September 19, 2000
"Over time, this legislation will help more and more families to meet the challenge of caring for our parents and grandparents, and others in our families that need long-term care."
President Bill Clinton
September 19, 2000
Today, at the White House, President Clinton signed into law the Long-Term Care Security Act, which authorizes the Office of Personnel Management (OPM) to negotiate with private insurers to offer more affordable, high quality, long-term care insurance to federal employees, retirees, and their families. This initiative will provide a new insurance option to 13 million Americans and serve as a model program for private employers throughout the nation. The President urged Congress to assist the millions of Americans with long-term care needs who are unable to purchase private long-term care policies by passing his $3,000 tax credit for the chronically ill, reauthorizing and strengthening the Older Americans Act, and passing a long-overdue, voluntary Medicare prescription drug benefit.
THE IMPORTANCE OF ADDRESSING LONG-TERM CARE NEEDS. Providing Americans with long-term care options is becoming increasingly important because:
- Over 5 million Americans have long-term care needs due to illness or disability;
- The number of Americans age 65 or older will double by 2030, and the number of people 85 or older – nearly half of whom need assistance with everyday activities – will grow even faster;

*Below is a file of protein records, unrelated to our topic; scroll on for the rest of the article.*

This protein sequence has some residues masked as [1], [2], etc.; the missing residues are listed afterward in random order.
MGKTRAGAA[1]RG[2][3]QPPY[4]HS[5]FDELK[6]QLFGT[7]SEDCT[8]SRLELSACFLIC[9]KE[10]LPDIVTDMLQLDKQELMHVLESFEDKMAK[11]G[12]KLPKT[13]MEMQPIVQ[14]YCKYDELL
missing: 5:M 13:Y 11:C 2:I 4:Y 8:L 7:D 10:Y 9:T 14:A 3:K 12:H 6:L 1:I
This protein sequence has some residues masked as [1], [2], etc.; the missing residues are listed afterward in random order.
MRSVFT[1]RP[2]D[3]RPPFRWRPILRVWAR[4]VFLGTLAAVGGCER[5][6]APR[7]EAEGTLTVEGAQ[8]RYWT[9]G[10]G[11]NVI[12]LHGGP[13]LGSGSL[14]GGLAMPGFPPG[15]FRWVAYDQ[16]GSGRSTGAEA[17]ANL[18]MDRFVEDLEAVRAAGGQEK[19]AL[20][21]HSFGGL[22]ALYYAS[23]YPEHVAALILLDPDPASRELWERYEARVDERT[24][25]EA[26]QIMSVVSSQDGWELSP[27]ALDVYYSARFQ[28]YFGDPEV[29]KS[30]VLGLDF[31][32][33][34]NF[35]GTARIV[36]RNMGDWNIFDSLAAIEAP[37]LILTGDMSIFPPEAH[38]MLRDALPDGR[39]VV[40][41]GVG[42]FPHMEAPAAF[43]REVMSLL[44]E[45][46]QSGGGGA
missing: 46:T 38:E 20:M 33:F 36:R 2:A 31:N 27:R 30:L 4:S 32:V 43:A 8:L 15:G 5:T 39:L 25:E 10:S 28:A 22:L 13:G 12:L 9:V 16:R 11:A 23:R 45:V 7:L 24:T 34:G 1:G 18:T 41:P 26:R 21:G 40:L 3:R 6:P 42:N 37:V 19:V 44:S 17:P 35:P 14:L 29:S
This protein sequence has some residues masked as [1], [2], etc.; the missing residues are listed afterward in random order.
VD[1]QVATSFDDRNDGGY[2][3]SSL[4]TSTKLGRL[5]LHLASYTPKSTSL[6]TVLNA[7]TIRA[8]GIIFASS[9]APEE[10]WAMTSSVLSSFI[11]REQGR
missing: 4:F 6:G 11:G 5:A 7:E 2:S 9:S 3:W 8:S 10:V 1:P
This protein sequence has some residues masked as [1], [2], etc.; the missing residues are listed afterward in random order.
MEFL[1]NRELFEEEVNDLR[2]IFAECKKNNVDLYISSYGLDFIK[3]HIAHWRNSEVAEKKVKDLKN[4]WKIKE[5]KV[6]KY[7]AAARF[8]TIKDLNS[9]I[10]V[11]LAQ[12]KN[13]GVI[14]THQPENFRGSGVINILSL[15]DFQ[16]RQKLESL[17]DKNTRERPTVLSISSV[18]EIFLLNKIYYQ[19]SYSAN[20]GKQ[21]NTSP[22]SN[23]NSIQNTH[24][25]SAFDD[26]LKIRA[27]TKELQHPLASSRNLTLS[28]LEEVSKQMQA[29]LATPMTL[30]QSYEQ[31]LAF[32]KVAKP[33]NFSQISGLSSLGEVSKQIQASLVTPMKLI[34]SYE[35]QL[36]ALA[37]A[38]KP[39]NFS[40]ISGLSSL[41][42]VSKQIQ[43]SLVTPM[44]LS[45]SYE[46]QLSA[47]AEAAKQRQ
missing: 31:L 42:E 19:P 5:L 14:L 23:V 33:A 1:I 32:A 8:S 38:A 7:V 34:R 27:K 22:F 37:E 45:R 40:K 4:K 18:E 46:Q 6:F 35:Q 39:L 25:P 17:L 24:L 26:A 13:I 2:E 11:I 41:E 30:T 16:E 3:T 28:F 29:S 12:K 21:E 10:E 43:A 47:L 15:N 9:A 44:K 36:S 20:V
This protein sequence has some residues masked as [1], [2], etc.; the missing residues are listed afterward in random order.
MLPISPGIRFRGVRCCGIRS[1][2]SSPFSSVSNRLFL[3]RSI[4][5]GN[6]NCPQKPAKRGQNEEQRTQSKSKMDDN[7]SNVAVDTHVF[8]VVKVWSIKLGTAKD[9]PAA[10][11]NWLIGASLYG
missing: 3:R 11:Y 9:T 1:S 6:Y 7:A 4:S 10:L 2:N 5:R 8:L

- Only about 4 million Americans – or 1.5 percent – have private long-term care insurance; and
- Family caregivers pay a high price for providing long-term care: one study found that the economic value of caregiving for families ranges from $4,800 to $10,400 per caregiver.
PROVIDING LONG-TERM CARE INSURANCE TO FEDERAL EMPLOYEES. The Long-Term Care Security Act, the legislation President Clinton signed today, provides the 13 million federal employees, retirees, and their families with a new option to purchase non-subsidized, quality private long-term care insurance. This new option covers a range of services at group rates, including home health care, adult day care, and nursing home care. The legislation allows OPM to use its purchasing power to negotiate savings of 15 to 20 percent on commercial long-term care insurance rates and to ensure that such products meet high quality standards. It also provides private-sector companies with a model for offering quality long-term care insurance to their employees. OPM anticipates that nearly 300,000 federal employees will participate in the program.
URGING CONGRESS TO HELP AMERICANS WHO NEED LONG-TERM CARE ASSISTANCE. President Clinton challenged Congress to act on the Administration's long-term care initiative, which includes:
- Supporting people with long-term care needs and their families through a $3,000 tax credit. This new tax credit would provide needed financial support to about 2 million Americans;
- Reauthorizing the Older Americans Act and strengthening it by funding the Family Caregivers Program, which supports families who care for elderly relatives with chronic illnesses or disabilities. This program would assist approximately 250,000 families nationwide; and
- Passing a new, voluntary Medicare prescription drug benefit. Seniors who lack prescription drug coverage can become institutionalized at twice the rate of those with prescription drug coverage. For this reason, a meaningful, affordable, voluntary Medicare prescription drug benefit is a critical component of an effective long-term care strategy.